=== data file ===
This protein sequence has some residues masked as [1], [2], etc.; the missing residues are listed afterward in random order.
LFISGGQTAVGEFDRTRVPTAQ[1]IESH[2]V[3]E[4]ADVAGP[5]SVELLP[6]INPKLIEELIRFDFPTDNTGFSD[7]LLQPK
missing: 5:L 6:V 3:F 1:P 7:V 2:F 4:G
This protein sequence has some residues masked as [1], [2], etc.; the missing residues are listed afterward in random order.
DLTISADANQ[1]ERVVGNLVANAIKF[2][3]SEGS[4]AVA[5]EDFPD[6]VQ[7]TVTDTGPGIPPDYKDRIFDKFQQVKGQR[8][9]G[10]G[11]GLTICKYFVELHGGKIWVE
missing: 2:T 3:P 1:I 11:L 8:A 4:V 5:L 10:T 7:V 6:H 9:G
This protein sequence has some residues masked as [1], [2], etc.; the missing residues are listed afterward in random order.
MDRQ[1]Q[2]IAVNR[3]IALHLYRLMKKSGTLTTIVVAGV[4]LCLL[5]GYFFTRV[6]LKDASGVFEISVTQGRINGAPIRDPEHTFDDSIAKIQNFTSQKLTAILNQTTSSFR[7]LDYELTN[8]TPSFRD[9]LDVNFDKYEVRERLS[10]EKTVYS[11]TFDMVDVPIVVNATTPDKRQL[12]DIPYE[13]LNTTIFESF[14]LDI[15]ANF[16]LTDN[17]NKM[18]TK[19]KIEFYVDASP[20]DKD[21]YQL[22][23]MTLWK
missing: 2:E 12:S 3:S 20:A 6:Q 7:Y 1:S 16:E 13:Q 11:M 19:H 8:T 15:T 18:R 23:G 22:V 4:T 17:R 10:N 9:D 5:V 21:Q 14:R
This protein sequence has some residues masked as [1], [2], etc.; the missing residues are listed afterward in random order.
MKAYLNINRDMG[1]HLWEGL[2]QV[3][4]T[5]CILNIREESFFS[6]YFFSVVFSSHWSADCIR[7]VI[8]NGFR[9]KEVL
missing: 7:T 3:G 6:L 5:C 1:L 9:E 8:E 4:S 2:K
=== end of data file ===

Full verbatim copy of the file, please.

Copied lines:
This protein sequence has some residues masked as [1], [2], etc.; the missing residues are listed afterward in random order.
LFISGGQTAVGEFDRTRVPTAQ[1]IESH[2]V[3]E[4]ADVAGP[5]SVELLP[6]INPKLIEELIRFDFPTDNTGFSD[7]LLQPK
missing: 5:L 6:V 3:F 1:P 7:V 2:F 4:G
This protein sequence has some residues masked as [1], [2], etc.; the missing residues are listed afterward in random order.
DLTISADANQ[1]ERVVGNLVANAIKF[2][3]SEGS[4]AVA[5]EDFPD[6]VQ[7]TVTDTGPGIPPDYKDRIFDKFQQVKGQR[8][9]G[10]G[11]GLTICKYFVELHGGKIWVE
missing: 2:T 3:P 1:I 11:L 8:A 4:V 5:L 10:T 7:V 6:H 9:G
This protein sequence has some residues masked as [1], [2], etc.; the missing residues are listed afterward in random order.
MDRQ[1]Q[2]IAVNR[3]IALHLYRLMKKSGTLTTIVVAGV[4]LCLL[5]GYFFTRV[6]LKDASGVFEISVTQGRINGAPIRDPEHTFDDSIAKIQNFTSQKLTAILNQTTSSFR[7]LDYELTN[8]TPSFRD[9]LDVNFDKYEVRERLS[10]EKTVYS[11]TFDMVDVPIVVNATTPDKRQL[12]DIPYE[13]LNTTIFESF[14]LDI[15]ANF[16]LTDN[17]NKM[18]TK[19]KIEFYVDASP[20]DKD[21]YQL[22][23]MTLWK
missing: 2:E 12:S 3:S 20:A 6:Q 7:Y 1:S 16:E 13:Q 11:M 19:H 8:T 15:T 18:R 23:G 22:V 4:T 17:R 10:N 9:D 5:V 21:Q 14:R
This protein sequence has some residues masked as [1], [2], etc.; the missing residues are listed afterward in random order.
MKAYLNINRDMG[1]HLWEGL[2]QV[3][4]T[5]CILNIREESFFS[6]YFFSVVFSSHWSADCIR[7]VI[8]NGFR[9]KEVL
missing: 7:T 3:G 6:L 5:C 1:L 9:E 8:E 4:S 2:K